That is the view of Eric Neal, executive director of Cummins off-highway business, who adds the proviso that this is dependent on “as long as we can get the material to build engines. We’ve got a lot of demand right now that can certainly support that growth, and maybe more actually,” he says.
In a Covid-hit year of general market contraction, China in particular and also India were the countries providing the biggest boost to revenue streams at Cummins during 2020, both for on-highway and off-highway engines.
US-headquartered Cummins full-year 2020 results, published in February, showed that revenues totalled US$19.8bn, 16% down on 2019. Sales in North America declined 21% and international revenues declined 7%. Sales were down over the year in all major regions except China, where demand for trucks and construction equipment reached record levels.
The engine business represents about 40% of Cummins overall revenues and in the fourth quarter of 2020 sales increased by 2% year-on-year to US$2.3bn. On-highway revenues increased by 1% and off-highway revenues increased 4% in Q4. Sales were flat in North America but increased by 8% in international markets, primarily due to increased demand in China and India.
“The second half of the year came back much stronger than anyone predicted,” said Neal. “And if you look at the first quarter so far this year, the demand for the off-highway business is coming in at a much stronger rate than anyone could have foreseen.”
Neal says Cummins is still investing heavily in R&D despite the revenue impact of Covid, with more than US$900m put into this area in 2020. "We are not taking our foot off the throttle in terms of our technical investments," he added.
In terms of off-highway equipment that is currently seeing the most demand, Neal picks out the excavator segment.
“In both residential and commercial construction, demand in North America is pretty high and road construction is also up,” he says. Brazil is another major off-highway market where demand has been strong for Cummins products.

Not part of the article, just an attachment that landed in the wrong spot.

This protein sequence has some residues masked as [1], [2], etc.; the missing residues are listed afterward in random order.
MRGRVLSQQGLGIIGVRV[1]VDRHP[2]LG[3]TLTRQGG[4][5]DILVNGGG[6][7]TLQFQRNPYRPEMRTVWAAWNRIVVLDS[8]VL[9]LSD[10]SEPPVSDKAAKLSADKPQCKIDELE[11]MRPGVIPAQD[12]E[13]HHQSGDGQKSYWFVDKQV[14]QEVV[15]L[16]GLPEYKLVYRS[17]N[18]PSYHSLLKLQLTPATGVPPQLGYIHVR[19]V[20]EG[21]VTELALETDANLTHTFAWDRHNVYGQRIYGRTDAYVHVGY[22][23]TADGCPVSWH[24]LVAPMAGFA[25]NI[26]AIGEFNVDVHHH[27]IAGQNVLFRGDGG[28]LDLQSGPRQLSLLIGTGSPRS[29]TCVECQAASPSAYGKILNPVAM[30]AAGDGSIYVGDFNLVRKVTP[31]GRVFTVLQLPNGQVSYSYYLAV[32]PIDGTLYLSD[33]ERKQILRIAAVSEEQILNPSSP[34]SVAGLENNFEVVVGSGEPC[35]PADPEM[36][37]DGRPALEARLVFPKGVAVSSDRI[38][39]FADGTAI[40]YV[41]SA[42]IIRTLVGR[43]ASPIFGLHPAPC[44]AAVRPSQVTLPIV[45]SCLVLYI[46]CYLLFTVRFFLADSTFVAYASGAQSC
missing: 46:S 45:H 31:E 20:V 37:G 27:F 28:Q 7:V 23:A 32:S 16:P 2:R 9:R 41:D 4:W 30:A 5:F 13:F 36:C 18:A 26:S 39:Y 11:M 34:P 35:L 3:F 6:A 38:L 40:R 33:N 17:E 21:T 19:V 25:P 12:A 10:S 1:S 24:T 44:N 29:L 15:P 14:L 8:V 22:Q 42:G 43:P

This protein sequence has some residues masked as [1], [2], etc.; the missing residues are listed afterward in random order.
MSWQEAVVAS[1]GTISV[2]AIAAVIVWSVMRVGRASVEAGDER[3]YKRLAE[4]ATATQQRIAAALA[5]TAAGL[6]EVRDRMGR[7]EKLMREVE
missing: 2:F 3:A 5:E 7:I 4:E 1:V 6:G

Neal says that one of the biggest issues for engine and vehicle manufacturers arising from the Covid pandemic is constraints and disruptions to component supply chains. There has been a shortage of automotive electronic components such as electronic control units (ECUs) and semiconductors. On highway and passenger vehicle makers such as Toyota, Honda and Volkswagen have all recently announced problems with semiconductor availability or reduced production.
On March 22 the world’s second largest truck manufacturer Volvo said it would have to stop truck production due to the worldwide semiconductor shortage.
“A lot of the same microchips that are used in those areas – whether for a pick-up truck, a television or a diesel engine – we are now competing for the same amount of capacity,” Neal says.
He adds that, while Cummins has done “a decent job” of getting through the supply chain disruptions, it has not been unscathed. “I’m spending a pretty good chunk of my daily work now on updates with our supply chain,” says Neal. “It literally changes on a day to day basis.”
Covid safety protocols introduced at shipping ports have also led to delays in component supplies to manufacturers.
Non-Covid factors have also had an impact. The winter storm that hit North America in February led to several of Cummins' suppliers shutting down, creating “a big blip for us” according to Neal.
Neal predicts the supply issues could persist over the coming months. Despite this he says that Cummins’ global network of manufacturing plants and suppliers has meant the company has been able to move some of its supply around and maintain a reasonable level of continuity in its operations.
“Companies that don’t have a global network are seeing the biggest impact,” he says. “The off-highway engine market is very active right now, and everybody that is able to is taking orders and building product.”
A further global trend that Neal identifies over recent years is the downsizing of excavator engines. The chief engine for a 20-tonne excavator was 6 cylinders, but OEMs (original equipment manufacturers) are now starting to use 4-cylinder models due to both improved vehicle efficiencies and the ability to get more performance out of smaller engine sizes.
Regarding the potential uptake of alternative power such as electrification in the off-highway engine sector, he predicts the most rapid levels of adoption could be in small material handling equipment and in port handling equipment (partly driven by zero emission requirements at ports). Smaller construction equipment such as mini-excavators in the rental sector could also see rapid adoption of electrical power.
Neal says that, although Cummins is investing heavily in alternative power technologies, it is not making a full shift away from diesel. “We do believe that diesel will always have a place,” he says. “We will definitely have a solution for both internal combustion engines as well as alternative power, which also includes natural gas.”